RCW 4.28.360 provides that a complaint in an action for personal injuries "shall not contain a statement of the damages sought but shall contain a prayer for damages as shall be determined." It also permits a defendant in a personal injury action to request a statement from the plaintiff of the amounts of special and general damages sought. *172 Although the Legislature's purpose in enacting RCW 4.28.360 is unclear, possible reasons for such a provision are "to eliminate unnecessary friction caused between the medical and legal professions by claims for `astronomical damages" and to prevent the adverse effects of the publication of suits against doctors for large sums. McNeal v. Allen, 95 Wn.2d 265, 268, 621 P.2d 1285 (1980).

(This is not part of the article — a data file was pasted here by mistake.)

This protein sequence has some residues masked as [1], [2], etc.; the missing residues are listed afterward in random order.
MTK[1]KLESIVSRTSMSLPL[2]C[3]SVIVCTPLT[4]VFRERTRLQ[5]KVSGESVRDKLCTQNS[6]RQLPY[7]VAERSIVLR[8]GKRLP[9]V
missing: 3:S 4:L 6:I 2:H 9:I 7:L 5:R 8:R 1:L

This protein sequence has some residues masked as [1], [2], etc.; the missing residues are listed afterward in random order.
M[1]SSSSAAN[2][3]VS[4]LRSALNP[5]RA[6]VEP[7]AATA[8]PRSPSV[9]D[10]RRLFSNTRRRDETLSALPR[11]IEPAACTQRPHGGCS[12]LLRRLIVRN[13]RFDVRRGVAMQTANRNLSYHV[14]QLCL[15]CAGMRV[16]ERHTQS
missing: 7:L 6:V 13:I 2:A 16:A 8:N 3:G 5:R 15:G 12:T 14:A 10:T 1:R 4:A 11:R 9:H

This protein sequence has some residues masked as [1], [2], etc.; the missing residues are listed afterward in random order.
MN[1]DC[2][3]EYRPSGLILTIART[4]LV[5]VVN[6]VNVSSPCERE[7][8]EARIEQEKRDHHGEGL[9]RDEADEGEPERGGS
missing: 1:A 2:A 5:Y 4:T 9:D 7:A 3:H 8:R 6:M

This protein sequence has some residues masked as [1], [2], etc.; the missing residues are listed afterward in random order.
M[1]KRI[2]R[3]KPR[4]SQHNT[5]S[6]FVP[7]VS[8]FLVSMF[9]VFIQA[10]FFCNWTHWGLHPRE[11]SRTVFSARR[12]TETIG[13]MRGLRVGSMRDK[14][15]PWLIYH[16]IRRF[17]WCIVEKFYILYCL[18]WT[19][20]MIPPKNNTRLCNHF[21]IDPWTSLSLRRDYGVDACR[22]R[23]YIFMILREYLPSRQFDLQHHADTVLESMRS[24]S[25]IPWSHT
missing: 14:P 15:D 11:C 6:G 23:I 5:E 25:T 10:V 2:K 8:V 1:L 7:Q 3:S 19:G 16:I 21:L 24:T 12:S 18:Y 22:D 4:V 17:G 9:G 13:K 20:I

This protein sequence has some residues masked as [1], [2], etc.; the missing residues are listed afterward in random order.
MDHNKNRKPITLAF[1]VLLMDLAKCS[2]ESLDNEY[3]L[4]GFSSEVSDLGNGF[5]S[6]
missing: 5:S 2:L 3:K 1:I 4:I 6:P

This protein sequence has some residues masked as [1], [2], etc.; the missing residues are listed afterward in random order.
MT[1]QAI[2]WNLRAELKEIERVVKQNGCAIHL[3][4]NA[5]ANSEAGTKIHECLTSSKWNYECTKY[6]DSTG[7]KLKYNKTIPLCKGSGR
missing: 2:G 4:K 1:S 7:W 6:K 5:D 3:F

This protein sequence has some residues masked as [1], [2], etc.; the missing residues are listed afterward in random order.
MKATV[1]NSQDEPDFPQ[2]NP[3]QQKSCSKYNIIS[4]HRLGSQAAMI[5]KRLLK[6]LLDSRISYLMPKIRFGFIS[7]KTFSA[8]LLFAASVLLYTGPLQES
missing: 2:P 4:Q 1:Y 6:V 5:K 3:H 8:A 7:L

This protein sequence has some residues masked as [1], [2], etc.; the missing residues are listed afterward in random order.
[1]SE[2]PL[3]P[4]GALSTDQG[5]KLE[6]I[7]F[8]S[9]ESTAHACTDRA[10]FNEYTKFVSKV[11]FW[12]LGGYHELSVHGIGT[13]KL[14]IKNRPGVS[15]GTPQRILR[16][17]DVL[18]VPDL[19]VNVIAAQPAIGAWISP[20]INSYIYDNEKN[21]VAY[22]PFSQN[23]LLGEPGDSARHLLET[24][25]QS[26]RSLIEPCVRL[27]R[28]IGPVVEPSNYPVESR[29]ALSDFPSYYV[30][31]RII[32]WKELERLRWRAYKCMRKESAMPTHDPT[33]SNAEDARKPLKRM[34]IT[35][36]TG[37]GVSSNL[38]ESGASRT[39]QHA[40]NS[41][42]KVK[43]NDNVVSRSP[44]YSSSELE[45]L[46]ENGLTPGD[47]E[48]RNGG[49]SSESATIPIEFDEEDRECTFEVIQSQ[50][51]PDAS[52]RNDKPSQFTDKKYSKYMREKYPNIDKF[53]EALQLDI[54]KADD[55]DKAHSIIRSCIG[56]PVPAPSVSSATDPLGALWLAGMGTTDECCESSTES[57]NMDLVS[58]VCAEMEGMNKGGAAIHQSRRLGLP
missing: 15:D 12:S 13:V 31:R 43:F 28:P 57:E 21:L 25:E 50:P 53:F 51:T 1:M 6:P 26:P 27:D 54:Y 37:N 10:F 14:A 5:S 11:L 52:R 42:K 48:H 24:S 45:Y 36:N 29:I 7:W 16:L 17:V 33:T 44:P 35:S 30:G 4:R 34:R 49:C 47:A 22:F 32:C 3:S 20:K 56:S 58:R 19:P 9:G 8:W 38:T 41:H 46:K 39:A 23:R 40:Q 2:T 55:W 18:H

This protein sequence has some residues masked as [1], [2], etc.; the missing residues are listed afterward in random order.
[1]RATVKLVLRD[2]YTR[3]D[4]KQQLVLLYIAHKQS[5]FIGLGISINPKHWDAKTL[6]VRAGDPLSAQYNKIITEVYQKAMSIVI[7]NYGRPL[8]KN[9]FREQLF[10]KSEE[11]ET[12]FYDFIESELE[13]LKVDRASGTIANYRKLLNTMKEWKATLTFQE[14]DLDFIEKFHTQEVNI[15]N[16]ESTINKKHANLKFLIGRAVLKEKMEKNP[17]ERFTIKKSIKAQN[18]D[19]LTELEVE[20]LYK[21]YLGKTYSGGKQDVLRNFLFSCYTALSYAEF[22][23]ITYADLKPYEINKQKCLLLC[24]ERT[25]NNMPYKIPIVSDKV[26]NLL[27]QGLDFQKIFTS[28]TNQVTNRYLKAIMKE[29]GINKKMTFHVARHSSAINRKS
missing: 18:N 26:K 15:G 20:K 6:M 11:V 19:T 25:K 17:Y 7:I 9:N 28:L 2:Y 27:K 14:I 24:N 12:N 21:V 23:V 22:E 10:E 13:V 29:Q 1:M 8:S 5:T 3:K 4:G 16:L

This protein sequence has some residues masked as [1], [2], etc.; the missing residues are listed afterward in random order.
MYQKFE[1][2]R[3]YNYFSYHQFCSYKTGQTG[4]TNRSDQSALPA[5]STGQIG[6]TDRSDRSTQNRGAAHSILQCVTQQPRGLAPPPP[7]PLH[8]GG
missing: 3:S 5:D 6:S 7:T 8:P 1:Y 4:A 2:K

When the amount of a claim is uncertain, the court may conduct hearings to determine the amount of damages before entering a default judgment. CR 55(b)(2). No rule or statute requires notice to a defaulting defendant of such a damages hearing. In general, once a defendant has been adjudged to be in default, he is not entitled to notice of subsequent proceedings. Pedersen v. Klinkert, 56 Wn.2d 313, 320, 352 P.2d 1025 (1960). RCW 4.28.210 provides that when a defendant has failed to appear "service of notice or papers in the ordinary proceedings in an action need not be made upon him."